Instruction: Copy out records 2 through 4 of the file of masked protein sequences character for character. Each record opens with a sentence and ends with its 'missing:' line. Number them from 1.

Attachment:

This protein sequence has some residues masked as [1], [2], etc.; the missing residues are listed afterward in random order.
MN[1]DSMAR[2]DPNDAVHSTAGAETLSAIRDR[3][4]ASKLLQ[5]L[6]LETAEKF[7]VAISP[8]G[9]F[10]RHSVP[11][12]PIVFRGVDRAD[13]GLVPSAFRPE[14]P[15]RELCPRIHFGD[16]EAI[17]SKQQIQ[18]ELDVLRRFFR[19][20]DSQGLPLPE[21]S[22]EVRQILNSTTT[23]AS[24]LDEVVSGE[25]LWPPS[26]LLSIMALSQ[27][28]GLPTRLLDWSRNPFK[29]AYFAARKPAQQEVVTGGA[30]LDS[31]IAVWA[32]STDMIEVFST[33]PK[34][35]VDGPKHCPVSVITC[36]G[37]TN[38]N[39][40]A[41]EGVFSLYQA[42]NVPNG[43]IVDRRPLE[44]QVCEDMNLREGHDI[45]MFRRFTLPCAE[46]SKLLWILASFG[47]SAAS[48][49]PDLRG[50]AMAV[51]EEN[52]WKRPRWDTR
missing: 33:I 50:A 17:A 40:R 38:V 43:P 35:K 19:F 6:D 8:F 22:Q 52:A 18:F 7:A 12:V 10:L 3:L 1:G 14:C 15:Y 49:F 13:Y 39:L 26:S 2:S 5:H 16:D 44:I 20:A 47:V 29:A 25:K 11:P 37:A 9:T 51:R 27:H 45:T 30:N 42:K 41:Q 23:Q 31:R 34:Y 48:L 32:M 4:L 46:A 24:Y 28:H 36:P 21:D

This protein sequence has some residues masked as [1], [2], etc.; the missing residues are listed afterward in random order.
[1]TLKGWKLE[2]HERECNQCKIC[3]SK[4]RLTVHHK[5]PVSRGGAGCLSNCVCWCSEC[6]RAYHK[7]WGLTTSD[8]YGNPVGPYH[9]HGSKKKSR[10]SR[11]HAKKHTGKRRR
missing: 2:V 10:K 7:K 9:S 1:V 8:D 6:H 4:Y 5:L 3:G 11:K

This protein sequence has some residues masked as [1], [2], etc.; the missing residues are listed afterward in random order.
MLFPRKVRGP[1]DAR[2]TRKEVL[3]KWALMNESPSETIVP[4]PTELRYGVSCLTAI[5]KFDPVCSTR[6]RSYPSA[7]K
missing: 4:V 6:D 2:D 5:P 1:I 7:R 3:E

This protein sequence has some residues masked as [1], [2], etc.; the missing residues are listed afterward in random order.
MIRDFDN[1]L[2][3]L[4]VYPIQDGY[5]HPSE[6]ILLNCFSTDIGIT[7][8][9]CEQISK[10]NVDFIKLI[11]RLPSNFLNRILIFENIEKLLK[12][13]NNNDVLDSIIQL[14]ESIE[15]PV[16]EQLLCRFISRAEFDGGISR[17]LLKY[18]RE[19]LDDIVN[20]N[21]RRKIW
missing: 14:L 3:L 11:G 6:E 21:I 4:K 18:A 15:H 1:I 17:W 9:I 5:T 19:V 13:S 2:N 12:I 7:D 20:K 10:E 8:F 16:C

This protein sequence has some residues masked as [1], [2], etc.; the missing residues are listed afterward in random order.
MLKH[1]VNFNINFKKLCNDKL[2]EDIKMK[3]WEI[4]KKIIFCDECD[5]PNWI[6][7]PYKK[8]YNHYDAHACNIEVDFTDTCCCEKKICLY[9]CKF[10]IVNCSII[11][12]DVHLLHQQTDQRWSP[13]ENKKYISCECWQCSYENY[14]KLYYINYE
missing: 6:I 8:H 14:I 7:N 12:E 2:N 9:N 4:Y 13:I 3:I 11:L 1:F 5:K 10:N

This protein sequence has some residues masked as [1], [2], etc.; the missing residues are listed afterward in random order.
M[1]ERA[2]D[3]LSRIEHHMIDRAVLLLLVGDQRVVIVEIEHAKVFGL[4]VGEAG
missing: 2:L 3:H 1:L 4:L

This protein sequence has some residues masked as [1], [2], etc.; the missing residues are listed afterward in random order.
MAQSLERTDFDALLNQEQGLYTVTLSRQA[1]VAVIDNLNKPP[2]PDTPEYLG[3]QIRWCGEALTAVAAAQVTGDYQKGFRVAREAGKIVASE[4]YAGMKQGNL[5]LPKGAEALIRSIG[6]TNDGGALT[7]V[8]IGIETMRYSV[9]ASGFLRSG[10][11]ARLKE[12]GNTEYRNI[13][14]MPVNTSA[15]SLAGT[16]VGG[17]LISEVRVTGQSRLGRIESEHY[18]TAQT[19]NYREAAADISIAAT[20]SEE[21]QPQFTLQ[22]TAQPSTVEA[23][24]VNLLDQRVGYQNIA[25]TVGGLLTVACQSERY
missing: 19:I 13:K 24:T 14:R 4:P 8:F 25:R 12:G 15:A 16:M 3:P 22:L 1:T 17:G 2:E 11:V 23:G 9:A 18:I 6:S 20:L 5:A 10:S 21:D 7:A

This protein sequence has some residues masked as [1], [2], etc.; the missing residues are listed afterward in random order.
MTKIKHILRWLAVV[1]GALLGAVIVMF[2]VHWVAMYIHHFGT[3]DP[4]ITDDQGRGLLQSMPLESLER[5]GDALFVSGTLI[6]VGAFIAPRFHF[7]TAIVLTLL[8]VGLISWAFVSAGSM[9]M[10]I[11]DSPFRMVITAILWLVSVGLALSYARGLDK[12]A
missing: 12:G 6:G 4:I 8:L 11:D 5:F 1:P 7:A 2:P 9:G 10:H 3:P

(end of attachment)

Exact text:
This protein sequence has some residues masked as [1], [2], etc.; the missing residues are listed afterward in random order.
[1]TLKGWKLE[2]HERECNQCKIC[3]SK[4]RLTVHHK[5]PVSRGGAGCLSNCVCWCSEC[6]RAYHK[7]WGLTTSD[8]YGNPVGPYH[9]HGSKKKSR[10]SR[11]HAKKHTGKRRR
missing: 2:V 10:K 7:K 9:S 1:V 8:D 6:H 4:Y 5:L 3:G 11:K

This protein sequence has some residues masked as [1], [2], etc.; the missing residues are listed afterward in random order.
MLFPRKVRGP[1]DAR[2]TRKEVL[3]KWALMNESPSETIVP[4]PTELRYGVSCLTAI[5]KFDPVCSTR[6]RSYPSA[7]K
missing: 4:V 6:D 2:D 5:P 1:I 7:R 3:E

This protein sequence has some residues masked as [1], [2], etc.; the missing residues are listed afterward in random order.
MIRDFDN[1]L[2][3]L[4]VYPIQDGY[5]HPSE[6]ILLNCFSTDIGIT[7][8][9]CEQISK[10]NVDFIKLI[11]RLPSNFLNRILIFENIEKLLK[12][13]NNNDVLDSIIQL[14]ESIE[15]PV[16]EQLLCRFISRAEFDGGISR[17]LLKY[18]RE[19]LDDIVN[20]N[21]RRKIW
missing: 14:L 3:L 11:G 6:E 21:I 4:K 18:A 15:H 1:I 17:W 9:I 5:T 19:V 13:S 2:N 12:I 7:D 20:K 10:E 8:F 16:C